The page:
Ah, how things have changed now that we are grownups. Was a time that a weekend in Montreal meant a pub crawl to at least 3 separate drinking establishments and dancing in heels until the wee hours. Now, pub crawls have been replaced with ‘pub-lic’ art crawls instead, and stilettos have been replaced with sneakers. But I’m totally fine with that (especially the sneakers). Because there’s a wealth of public art in Montreal on display throughout the city, and discovering these installations on your own self-guided tour is one of the best things to do on a weekend in Montreal. Plus there’s no hangover the next morning.
Where to Find Public Art in Montreal
Because this wasn’t our first visit to the city, Henk and I decided to make this particular Montreal weekend all about public art: whether that meant street art, fine art, ephemeral art, or anything else that we considered ‘art’ on our walks around the city. Rather than immerse ourselves in any one museum for hours, we decided to take the open-air approach instead, since you can find public art in Montreal just about everywhere and its a great way to explore the city.
TIP: There is a public art directory and map online, if you want to create your own Montreal public art tour.
Henk and I decided to start on Sherbrooke Street near the Museum of Fine Arts, as we had heard there were a few interesting outdoor installations near there. And since we were staying at the Hotel Bonaventure only a few blocks away, it was only a short walk.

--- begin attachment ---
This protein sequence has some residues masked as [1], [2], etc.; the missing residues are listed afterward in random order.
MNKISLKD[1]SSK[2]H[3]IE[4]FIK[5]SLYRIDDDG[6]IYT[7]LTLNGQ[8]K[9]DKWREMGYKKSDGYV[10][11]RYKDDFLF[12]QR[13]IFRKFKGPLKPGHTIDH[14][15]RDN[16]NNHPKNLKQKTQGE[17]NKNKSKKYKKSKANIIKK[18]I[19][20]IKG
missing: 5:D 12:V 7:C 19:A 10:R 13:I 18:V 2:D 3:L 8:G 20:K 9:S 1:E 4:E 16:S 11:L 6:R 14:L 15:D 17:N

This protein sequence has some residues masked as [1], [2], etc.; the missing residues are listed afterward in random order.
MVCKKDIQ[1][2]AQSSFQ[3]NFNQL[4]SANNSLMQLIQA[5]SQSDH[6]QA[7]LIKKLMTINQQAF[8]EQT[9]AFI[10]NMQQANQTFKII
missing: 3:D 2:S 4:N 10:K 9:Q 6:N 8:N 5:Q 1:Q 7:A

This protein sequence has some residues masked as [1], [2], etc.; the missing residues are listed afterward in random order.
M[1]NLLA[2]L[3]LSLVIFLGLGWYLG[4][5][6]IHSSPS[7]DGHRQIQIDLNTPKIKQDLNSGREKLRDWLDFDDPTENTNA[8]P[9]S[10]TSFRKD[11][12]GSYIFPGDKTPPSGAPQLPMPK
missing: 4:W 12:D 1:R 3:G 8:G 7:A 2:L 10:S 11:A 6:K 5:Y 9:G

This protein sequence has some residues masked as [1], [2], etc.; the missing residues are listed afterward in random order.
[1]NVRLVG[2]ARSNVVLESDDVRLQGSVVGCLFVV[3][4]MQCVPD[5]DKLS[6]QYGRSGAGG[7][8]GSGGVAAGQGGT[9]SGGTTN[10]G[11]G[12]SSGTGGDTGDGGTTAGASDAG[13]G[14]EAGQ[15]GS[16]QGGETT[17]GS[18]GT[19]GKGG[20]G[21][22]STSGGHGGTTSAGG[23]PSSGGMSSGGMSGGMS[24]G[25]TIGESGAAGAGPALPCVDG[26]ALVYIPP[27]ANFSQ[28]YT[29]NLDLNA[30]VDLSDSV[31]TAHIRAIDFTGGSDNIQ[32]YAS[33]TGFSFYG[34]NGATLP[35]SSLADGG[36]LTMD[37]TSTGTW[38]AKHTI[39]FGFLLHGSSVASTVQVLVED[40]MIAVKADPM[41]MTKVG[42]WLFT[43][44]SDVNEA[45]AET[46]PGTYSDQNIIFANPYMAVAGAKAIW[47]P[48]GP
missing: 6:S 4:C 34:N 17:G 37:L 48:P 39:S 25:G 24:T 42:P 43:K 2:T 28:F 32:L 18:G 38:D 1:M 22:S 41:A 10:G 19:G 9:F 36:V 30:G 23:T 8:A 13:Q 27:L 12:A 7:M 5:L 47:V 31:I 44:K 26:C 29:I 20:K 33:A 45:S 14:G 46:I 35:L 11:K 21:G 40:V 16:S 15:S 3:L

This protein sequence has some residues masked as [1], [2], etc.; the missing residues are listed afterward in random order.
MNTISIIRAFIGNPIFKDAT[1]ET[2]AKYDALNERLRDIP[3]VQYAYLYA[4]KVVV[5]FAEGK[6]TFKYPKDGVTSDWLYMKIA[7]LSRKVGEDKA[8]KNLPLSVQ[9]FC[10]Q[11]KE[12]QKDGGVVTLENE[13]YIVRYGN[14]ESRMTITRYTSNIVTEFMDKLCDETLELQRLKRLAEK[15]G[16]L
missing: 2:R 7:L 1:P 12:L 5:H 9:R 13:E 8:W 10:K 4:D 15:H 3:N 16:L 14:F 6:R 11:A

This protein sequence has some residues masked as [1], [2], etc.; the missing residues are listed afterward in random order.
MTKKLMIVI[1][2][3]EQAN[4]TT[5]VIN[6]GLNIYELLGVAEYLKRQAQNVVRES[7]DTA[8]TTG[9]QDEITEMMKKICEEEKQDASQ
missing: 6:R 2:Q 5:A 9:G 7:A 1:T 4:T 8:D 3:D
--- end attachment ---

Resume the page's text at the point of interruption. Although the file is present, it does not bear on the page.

Outside Montreal’s Museum of Fine Arts
Right in front of the Museum of Fine Arts entrance we were delighted to find a vibrant Dale Chihuly sculpture, The Sun, installed here in 2013 when the Museum was hosting a Chihuly exhibition. I’ve become quite a fan of Chihuly’s work, since visiting his museum in St. Petersburg, Florida, so I instantly recognized the giant glass piece for its organic structure, brilliant colours and sheer size. Our surprise came from the fact that such a huge piece of fragile glass sculpture would be installed outside, but then again, it is not uncommon for Chihuly works to be displayed outdoors.
I have no doubt that this particular ‘sun’ inspires pedestrians even on dull days, and on sunny days like we had, the glass sparkles even brighter.
Just to one side of the museum entrance there is another huge piece of art, this one in wood: a totem pole by artist Charles Joseph. The totem was erected here in 2016 to pay tribute to the thousands of indigenous children who were torn from their families and suffered the trauma of being placed in government-mandated residential schools. (Joseph was one of them).